Colleges and universities offer many options when it comes to furthering your education, but there may be some confusion about the differences between certificates, diplomas, majors, and degrees.
Certificates are formal records indicating completion of a session or regimen of training. Certificates are usually given for the completion of technical and skill-based training, such as learning how to operate certain equipment or master certain skills, and do not require the participant to complete elective courses or pursue a “well rounded” education. Certification programs are most frequently found at community colleges and are considered a step beyond a high school diploma. Popular certificate programs at colleges include Emergency Medical Technician, Firefighter, Peace Officer, Paralegal, and various certifications for mechanic and clerical positions.
Certificates are popular because they are fast and efficient ways to improve one’s resume or pursue career changes. Many government jobs that offer decent pay and benefits, allowing one to pursue a middle-class lifestyle, only require certification programs. Firefighters, EMTs, paramedics, police officers, and correctional officers and jailers can become eligible for hire with completion of certificate programs at community colleges instead of completing degrees.
A diploma is awarded upon the completion of a comprehensive regimen of study, such as the completion of high school or a university degree. Diplomas typically require lengthy terms of study, often multiple years, and require the student to take classes in many different subjects. To complete a high school diploma, for instance, a student must earn several credits in mathematics, science, English, and social studies. Similarly, to earn a college diploma, for an associate’s or bachelor’s degree, a student must earn credits in different subjects as well. A bachelor’s degree at a university will typically require a graduate to complete at least one foreign language course and one course that focuses on learning about a unique culture, with the goal being to produce “well-rounded” graduates adept in critical thinking and interpersonal skills.
A major is a focus of study, such as Economics, Mathematics, Biology, English, or Psychology. Students pursuing a major will take many classes in that field of study. Often students will begin with basic courses outlining generalities of the field and an overall history of the field. Over time students will transition to classes with more specific focus, such as mathematics utilized in the field or technological advances in the field. Often a major cannot be completed without upper-level classes that require a student to observe practitioners in the field, such as an Education major observing teachers in the classroom. Majors that deal with fields of science, engineering, or technology with often require classes that have a laboratory component, with students working in a laboratory as well as in a traditional classroom.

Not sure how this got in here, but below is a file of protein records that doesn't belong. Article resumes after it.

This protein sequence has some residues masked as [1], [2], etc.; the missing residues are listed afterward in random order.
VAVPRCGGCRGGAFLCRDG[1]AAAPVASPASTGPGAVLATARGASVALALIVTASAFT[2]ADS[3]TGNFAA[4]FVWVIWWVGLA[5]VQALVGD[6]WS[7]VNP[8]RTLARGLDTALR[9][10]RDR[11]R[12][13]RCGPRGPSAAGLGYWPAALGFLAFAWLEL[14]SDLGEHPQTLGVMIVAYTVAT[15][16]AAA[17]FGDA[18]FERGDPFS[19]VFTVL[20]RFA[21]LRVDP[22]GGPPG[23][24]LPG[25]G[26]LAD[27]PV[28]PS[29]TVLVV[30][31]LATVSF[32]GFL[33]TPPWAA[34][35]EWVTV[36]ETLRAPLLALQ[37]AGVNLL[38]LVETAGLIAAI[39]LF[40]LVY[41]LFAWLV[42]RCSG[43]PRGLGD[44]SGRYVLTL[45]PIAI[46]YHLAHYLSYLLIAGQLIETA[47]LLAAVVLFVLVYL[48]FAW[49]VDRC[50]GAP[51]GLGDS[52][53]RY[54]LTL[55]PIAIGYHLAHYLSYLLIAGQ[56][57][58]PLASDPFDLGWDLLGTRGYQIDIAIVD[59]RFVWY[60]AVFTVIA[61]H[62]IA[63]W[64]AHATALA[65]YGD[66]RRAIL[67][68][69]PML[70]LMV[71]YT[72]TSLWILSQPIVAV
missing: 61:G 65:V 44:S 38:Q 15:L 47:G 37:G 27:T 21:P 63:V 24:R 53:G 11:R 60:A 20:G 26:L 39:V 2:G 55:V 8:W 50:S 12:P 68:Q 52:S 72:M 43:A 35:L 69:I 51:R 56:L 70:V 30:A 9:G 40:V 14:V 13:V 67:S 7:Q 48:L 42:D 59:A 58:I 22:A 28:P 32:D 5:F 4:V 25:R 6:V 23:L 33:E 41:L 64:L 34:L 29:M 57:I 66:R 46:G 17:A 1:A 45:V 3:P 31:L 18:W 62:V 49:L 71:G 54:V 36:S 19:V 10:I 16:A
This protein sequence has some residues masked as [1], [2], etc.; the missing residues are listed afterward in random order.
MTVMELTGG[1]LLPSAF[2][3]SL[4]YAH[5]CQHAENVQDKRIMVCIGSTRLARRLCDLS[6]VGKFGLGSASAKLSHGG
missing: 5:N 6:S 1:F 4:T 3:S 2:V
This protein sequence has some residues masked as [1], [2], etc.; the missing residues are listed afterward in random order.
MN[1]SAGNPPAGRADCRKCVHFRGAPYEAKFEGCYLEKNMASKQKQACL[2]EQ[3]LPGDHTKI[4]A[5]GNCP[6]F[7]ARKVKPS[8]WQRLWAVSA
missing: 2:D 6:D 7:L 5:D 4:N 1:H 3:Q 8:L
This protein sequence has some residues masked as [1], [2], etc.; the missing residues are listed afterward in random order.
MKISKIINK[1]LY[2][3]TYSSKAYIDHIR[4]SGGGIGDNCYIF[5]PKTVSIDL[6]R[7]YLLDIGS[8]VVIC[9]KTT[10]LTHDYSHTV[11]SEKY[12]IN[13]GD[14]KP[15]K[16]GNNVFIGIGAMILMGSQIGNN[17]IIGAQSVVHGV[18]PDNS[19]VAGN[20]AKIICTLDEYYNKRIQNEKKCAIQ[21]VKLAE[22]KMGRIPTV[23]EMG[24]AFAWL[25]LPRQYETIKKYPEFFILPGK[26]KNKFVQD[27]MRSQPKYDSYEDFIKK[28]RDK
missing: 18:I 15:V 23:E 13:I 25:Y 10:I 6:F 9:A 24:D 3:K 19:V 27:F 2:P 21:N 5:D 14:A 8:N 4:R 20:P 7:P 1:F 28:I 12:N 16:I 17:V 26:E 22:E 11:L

Upon the completion of a major a student receives a degree. Associate’s degrees are typically earned after two years of full-time study. Associate’s degrees may also be called 2-year degrees. An associate’s degree is considered more in-depth than a certification but less in-depth than a bachelor’s degree, which typically requires four years to complete, giving it the name “4-year degree.” A bachelor’s degree is considered a common yardstick of higher education attainment, with many employers requiring a bachelor’s degree. Most majors at universities are undertaken to earn bachelor’s degrees.
There are Bachelor of Arts (BA) and Bachelor of Science (BS) degrees, with a BA indicating more of a focus on Arts and Humanities courses and a BS indicating more of a focus on science and math courses. Associate’s degrees may also be differentiated by a focus on either arts or sciences, with Associate of Arts and Associate of Applied Sciences (AAS) degrees being attainable.
Master’s degrees usually take an additional year or two of full-time study after the attainment of a bachelor’s degree. Master’s degrees indicate that the graduate has learned more specific knowledge in the field of study. Frequently, those pursuing a Master’s degree, also known as a “graduate degree,” must complete a formal thesis project and publish research. In some fields of study a Master’s degree is the highest possible degree that can be earned. Whenever a degree is the highest that can be earned it is called a “terminal degree.”
A doctorate degree can take two or more years of full-time work to earn after the completion of a Master’s degree. People who pursue doctorate degrees, often called PhDs, plan to become professors or professional researchers. Most fields of study offer PhDs. To earn a PhD a student must publish more research and often must teach college-level classes as an instructor, lecturer, or adjunct professor, with the title “Professor” typically reserved for those possessing PhDs.
Some degrees, often called professional degrees, are considered between a Master’s degree and a doctorate degree in terms of work required and prestige. A law degree requires three years of full-time study after a bachelor’s degree, one more than a typical Master’s degree requires, and confers upon a graduate a “doctor of law” title. A medical degree, making one a medical doctor (MD), requires four years of full-time study after a bachelor’s degree.